Nodding in agreement with the wisdom of Margaret Mead:
“The discrepancy between American ideals and American practice — between our aims and what we actually do — creates a moral dry rot which eats away at the foundations of our democratic faith.”
And leaving you with these words from an Enlightened Encourager, the great Mother Teresa:
“The more I traveled, the more I realized that fear makes strangers of people who should be friends.”
When you are right you cannot be too radical; when you are wrong, you cannot be too conservative.
Rev. Martin Luther King, Jr.
In the news lately, we’ve been hearing about people committing awful acts of terror, and this term seems to come up more often than not: “self-radicalized.”
It might be more accurate to call it “metastasized.” Something incompatible to life taking root at the cellular level.
I’ve noticed that this word isn’t applied to everyone equally.
We don’t call these two grandmas in a shoot-out at Wal-Mart “radicalized.”
In most cases, the term is used when speaking of Muslims involved in violent acts, but I think it could be applied to people of any race, gender or religion who feel disenfranchised.
That being said, I still believe that most of the world’s population is comprised of peaceful, law-abiding people. Of course, there are some exceptions, but there are still many reasons to be hopeful about life.
God’s grace is still the oxygen of the universe.
Here’s what buoys my spirits.
To know that there are people like this four-year-old who read a thousand books and was made Librarian for a Day at the Library of Congress is like a vitamin for the soul.
To know that this elderly lady in distress dialed a wrong number and it turned out to be a police detective who stayed on the line to help her is evidence of Providence at work.
To know that these stray dogs in Turkey were given shelter at a mall by kind-hearted locals during a snowstorm warmed my heart.
To know that young and old can connect, as this 82 year old man found out when a 4 year old said, “hi, old person, can I have a hug?” brought a tear to my eye.
What if we took back ownership of the word, “radicalized,” and used it in the spirit spoken of by Dr. King?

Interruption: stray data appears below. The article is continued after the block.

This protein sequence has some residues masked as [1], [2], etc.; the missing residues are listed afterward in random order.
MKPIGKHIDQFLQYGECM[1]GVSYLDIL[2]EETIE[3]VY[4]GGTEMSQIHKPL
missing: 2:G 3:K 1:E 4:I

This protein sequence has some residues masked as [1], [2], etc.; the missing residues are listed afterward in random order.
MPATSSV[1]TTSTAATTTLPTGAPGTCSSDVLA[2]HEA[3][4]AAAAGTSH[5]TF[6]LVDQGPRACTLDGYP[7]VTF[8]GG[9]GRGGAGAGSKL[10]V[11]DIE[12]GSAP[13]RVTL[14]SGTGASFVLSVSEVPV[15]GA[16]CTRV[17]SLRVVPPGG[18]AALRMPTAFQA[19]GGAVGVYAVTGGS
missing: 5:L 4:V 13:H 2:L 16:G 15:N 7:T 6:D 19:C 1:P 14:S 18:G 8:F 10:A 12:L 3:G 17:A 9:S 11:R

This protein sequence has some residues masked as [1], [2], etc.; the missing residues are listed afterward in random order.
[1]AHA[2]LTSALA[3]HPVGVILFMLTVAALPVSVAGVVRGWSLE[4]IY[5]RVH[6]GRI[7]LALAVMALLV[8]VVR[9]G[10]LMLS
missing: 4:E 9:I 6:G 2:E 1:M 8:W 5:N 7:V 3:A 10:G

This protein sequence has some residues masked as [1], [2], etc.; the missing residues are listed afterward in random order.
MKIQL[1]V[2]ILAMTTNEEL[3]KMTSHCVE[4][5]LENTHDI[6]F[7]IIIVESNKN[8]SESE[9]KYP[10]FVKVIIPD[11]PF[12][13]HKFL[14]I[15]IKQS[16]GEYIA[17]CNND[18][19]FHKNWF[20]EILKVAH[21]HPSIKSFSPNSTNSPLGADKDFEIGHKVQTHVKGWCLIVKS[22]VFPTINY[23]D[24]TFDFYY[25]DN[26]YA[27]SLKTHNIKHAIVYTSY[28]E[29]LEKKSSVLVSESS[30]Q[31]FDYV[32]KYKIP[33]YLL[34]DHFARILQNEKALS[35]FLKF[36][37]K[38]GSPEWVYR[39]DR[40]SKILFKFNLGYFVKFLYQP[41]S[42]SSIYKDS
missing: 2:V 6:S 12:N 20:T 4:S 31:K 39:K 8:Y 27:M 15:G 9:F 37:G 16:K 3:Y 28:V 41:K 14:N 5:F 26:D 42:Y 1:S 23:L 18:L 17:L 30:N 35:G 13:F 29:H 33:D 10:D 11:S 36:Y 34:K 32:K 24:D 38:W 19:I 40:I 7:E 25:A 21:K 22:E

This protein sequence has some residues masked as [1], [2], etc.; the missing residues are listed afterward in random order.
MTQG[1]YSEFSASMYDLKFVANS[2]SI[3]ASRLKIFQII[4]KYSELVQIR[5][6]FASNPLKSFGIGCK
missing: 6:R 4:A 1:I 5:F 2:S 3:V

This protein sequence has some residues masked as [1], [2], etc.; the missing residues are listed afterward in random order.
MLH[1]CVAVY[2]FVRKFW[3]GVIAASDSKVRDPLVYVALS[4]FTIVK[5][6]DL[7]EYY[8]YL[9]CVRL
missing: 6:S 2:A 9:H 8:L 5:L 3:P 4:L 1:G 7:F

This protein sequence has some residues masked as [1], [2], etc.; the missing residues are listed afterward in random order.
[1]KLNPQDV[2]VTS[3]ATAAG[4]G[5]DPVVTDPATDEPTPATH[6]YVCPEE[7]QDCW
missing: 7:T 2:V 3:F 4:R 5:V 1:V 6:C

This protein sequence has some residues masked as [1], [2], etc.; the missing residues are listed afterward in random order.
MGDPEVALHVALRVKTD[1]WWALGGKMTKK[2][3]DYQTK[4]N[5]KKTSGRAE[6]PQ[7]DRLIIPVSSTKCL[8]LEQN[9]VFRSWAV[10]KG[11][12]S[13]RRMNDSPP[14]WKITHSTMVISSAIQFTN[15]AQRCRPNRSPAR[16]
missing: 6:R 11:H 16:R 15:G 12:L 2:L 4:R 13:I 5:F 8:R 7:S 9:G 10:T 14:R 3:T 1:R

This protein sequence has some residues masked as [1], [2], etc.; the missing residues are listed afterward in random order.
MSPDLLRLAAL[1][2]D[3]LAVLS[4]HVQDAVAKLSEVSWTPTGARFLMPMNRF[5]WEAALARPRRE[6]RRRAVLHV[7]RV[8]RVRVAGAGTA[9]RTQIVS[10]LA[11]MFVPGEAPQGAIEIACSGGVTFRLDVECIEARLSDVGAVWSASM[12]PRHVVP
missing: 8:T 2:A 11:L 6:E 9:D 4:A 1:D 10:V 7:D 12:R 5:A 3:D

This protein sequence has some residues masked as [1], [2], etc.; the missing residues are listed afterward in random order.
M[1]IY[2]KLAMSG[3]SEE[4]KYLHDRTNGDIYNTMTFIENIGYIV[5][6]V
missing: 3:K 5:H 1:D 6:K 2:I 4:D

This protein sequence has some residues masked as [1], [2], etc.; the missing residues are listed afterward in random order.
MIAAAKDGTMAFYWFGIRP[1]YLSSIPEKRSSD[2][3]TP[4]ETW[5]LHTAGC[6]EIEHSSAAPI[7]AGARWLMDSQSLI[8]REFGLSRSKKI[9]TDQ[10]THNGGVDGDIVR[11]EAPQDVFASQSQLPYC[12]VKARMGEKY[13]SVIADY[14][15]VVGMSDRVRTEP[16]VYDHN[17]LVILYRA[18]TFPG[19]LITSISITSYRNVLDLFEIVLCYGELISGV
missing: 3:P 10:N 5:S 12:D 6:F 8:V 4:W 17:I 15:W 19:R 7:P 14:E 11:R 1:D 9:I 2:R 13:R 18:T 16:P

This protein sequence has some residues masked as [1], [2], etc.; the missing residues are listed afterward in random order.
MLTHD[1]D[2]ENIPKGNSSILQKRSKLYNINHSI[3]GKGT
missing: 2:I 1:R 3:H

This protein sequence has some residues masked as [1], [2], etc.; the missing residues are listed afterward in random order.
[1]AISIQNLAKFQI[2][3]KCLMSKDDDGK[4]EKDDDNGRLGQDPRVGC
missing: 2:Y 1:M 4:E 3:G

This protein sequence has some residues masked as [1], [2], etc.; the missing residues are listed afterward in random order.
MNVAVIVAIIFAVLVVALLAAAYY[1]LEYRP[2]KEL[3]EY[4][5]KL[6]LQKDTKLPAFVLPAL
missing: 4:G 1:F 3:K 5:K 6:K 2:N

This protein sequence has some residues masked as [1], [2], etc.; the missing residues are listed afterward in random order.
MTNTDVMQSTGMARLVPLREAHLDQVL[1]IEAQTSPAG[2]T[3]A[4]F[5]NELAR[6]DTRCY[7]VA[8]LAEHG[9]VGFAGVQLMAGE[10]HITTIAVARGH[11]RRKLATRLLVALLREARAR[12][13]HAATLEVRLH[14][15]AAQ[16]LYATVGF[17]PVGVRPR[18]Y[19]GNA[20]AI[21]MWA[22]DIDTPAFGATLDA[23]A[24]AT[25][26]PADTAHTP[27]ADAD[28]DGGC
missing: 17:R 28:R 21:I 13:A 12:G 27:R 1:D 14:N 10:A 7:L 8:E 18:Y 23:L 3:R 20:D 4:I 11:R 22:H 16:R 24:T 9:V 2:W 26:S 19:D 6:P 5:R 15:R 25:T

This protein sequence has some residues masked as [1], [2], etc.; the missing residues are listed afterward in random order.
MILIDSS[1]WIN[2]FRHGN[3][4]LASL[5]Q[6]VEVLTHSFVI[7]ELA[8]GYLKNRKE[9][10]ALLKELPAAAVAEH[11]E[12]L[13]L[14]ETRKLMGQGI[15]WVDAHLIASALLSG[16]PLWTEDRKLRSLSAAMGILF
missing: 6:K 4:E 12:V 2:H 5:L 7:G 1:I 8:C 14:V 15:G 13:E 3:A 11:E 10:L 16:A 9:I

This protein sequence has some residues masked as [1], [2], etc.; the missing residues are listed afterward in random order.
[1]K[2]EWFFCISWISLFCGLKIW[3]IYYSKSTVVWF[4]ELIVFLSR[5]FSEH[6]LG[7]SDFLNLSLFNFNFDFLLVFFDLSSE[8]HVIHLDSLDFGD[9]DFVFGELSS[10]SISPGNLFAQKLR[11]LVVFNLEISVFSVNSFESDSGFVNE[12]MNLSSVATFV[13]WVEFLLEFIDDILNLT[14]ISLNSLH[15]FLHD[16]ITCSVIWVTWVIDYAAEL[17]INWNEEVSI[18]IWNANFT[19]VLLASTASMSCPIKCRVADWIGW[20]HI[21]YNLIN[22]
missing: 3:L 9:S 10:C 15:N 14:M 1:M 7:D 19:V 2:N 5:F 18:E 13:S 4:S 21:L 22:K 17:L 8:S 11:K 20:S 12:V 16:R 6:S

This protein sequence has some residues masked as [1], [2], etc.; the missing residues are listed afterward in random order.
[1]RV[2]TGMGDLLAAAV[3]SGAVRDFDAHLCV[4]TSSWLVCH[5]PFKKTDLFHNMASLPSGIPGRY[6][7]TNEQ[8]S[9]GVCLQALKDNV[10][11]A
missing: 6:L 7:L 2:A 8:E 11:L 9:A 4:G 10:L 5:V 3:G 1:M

We might self-radicalize toward full-scale compassion. Mobilize in the direction of brazen kindness. Maybe if we open our hearts and reach out our arms, we’d find we could embrace the whole world.
The one who blesses others is abundantly blessed;
those who help others are helped.
Proverbs 11:25 (MSG)
Waiting in the lobby of the doctor’s office for my appointment, I noticed an elderly gentleman walking in the door. He stopped, squared his shoulders and set his chin. It occurred to me, Something is about to happen.
Marching over to the front desk, he waved a paper at the receptionist.
“You people did it again! Tried to bill me twice. But I’m onto you. You won’t get another DIME from me!”
The receptionist said, “I’m sorry about that sir, but if I can direct you to call our billing department, which is at another location….”
The angry man turned on his heel and noticed someone he knew. “Hiya, Tom,” his friend said. “Having an issue with the billing?” The man said, “Yeah, I had to give them a piece of my mind. Sometimes you have to show them you’re not gonna take their BS!”
Proud as punch, he swaggered out; still, he didn’t get his problem resolved. He’d refused to listen to the woman trying to tell him how to address it, and he was still as tightly-coiled as a cobra.
Not exactly one for the “Win” column.
You can berate, raise a ruckus, and cause a stir, or you can represent yourself and your faith in a memorable, mindful, mature way. Really, you can’t do both. There is a clear choice, every day. Navigating sticky situations with compassion. Showing the world your character, even as others lower the bar. Outreach instead of outrage. Tact instead of attack.
A new approach might be to “Bless-tify.” To testify about your faith by treating everyone with respect, even reverence – especially when emotions are running high.
“Blessing” is both a noun and a verb. The beauty of it is that you can give it and receive it at the same time. You’ll find yourself walking in the same spirit of love that changed your life when it really mattered. The saying goes, “Think before you speak,” or to put it another way, Pray Before you Say.
Luckily, I heard the words in my head before they made it out of my mouth, blocking them at the very last moment – like a “No-You-Don’t!” Ninja.
This is what I almost said to an acquaintance: “‘Course it’s her own fault. Can’t drink like a fish and smoke like a chimney and think you’ll dodge the bullet forever!”
A dear friend was sick in the hospital and I was concerned about her, so of course, I tore her down in my own mind and nearly engaged in a form of germ warfare. Because, truthfully, such words are toxic, even infectious.